Decades later, in 2002, I again found myself on the wrong side of history and decided that the Republican party no longer represented me. This was when Trent Lott, Republican Senate Majority Leader, agreed with Senator Strom Thurmond from South Carolina at Thurmond’s 100th birthday party, that the country would have been better off with racial segregation. Lott said: “When Strom Thurmond ran for president, we voted for him. We’re proud of it. And if the rest of the country had followed our lead, we wouldn’t have had all these problems over the years, either,” a veiled reference to Civil Rights Movement strife. In his presidential campaign, Thurmond had called for the preservation of racial segregation, states’ rights, and overturning the Civil Rights Act of 1964, which outlawed discrimination based on race, color, religion, sex, or national origin and prohibited racial segregation in schools, employment, and public buildings. The Republican party also seemed to be spendthrift at the time, whereas I always leaned toward fiscal conservatism. So, I said, “Wait. This is not my party! This does not represent what I believe,” and I became a Democrat.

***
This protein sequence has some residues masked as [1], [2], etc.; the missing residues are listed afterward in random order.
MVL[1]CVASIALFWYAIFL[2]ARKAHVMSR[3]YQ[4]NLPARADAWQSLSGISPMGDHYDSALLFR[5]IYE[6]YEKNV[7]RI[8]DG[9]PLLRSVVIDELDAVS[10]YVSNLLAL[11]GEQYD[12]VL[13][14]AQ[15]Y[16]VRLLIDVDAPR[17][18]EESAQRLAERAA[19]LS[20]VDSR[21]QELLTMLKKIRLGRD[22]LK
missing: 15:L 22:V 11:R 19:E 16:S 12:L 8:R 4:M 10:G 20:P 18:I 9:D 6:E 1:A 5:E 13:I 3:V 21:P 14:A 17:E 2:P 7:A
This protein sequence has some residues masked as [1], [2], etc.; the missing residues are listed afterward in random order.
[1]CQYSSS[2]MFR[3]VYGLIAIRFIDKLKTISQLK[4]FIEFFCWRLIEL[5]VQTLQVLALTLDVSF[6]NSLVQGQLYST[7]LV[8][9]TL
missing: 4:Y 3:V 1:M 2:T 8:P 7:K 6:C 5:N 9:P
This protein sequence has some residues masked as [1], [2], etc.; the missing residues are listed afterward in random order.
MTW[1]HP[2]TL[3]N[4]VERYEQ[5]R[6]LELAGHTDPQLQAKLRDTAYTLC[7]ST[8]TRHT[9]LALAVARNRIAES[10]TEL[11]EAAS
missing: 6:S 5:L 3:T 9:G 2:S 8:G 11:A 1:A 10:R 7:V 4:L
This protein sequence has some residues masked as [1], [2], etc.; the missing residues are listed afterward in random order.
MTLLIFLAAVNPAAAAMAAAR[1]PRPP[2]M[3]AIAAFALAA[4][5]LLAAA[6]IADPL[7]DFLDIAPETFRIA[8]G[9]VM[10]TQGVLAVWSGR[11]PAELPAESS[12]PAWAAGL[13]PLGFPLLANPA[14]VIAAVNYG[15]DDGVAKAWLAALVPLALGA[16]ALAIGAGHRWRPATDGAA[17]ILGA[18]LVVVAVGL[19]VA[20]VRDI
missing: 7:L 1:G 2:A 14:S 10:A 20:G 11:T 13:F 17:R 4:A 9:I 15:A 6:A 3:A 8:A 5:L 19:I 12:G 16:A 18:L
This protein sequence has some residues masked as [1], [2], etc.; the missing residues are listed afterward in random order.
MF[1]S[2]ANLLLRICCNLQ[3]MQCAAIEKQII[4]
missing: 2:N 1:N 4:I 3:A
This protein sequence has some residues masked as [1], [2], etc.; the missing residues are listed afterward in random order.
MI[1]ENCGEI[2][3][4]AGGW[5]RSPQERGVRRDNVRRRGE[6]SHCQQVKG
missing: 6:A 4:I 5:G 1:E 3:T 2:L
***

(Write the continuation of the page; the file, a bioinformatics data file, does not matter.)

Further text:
My wife reflects upon the fact that she grew up in Montgomery, AL, without an awareness of the Civil Rights Movement even though it was taking place near her while she was growing up. Some years later, she felt that students of color in an African American studies class she was taking in graduate school did not believe her when she told of her unawareness. On the other hand, they themselves did not know much of the history of African Americans in this country either.In a Cleveland suburb as a teenager, I raised the question about why no people of color lived in my town. [A real estate representative told me that people of color didn’t want to live in the town.] At least by the time I was in graduate school at Western Reserve University in Cleveland, I had enough awareness of race relations in this country to volunteer to work for Carl B. Stokes [the first African American mayor of a major U.S. city] in his first campaign for mayor. But I didn’t explore the issue of residential segregation any further until almost fifty years later when I was writing Canoedling in Cleveland and had my characters pursue the questions I had not asked back then. Well Considered and Masjid Morning were also written in response to what I saw happening in my world. //